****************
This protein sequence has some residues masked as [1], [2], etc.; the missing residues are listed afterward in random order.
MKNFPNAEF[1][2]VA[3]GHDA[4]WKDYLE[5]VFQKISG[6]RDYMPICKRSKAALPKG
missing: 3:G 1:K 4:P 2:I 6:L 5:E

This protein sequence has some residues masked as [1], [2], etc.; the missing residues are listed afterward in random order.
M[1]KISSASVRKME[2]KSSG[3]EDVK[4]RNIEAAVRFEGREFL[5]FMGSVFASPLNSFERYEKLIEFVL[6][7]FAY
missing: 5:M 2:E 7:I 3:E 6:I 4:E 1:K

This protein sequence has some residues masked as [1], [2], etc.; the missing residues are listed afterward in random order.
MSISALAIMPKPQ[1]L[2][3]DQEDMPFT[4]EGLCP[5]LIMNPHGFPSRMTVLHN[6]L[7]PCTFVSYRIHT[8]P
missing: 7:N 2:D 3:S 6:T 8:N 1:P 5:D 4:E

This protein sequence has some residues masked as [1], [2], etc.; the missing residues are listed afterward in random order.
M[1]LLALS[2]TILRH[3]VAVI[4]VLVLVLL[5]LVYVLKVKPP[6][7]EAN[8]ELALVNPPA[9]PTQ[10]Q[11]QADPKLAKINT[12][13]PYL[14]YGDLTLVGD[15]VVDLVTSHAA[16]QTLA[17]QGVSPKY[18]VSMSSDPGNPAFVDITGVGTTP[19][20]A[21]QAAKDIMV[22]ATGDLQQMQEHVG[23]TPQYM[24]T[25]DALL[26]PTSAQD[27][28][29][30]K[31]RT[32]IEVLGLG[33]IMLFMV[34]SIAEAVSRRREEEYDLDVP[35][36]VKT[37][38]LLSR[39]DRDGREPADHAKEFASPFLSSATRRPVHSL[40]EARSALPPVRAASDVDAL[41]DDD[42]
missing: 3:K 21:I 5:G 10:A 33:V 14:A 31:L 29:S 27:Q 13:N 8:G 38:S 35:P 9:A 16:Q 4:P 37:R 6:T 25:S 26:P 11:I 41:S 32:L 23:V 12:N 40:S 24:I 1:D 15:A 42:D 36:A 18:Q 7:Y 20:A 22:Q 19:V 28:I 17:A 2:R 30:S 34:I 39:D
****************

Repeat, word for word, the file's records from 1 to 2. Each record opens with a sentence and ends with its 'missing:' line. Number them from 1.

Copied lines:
This protein sequence has some residues masked as [1], [2], etc.; the missing residues are listed afterward in random order.
MKNFPNAEF[1][2]VA[3]GHDA[4]WKDYLE[5]VFQKISG[6]RDYMPICKRSKAALPKG
missing: 3:G 1:K 4:P 2:I 6:L 5:E

This protein sequence has some residues masked as [1], [2], etc.; the missing residues are listed afterward in random order.
M[1]KISSASVRKME[2]KSSG[3]EDVK[4]RNIEAAVRFEGREFL[5]FMGSVFASPLNSFERYEKLIEFVL[6][7]FAY
missing: 5:M 2:E 7:I 3:E 6:I 4:E 1:K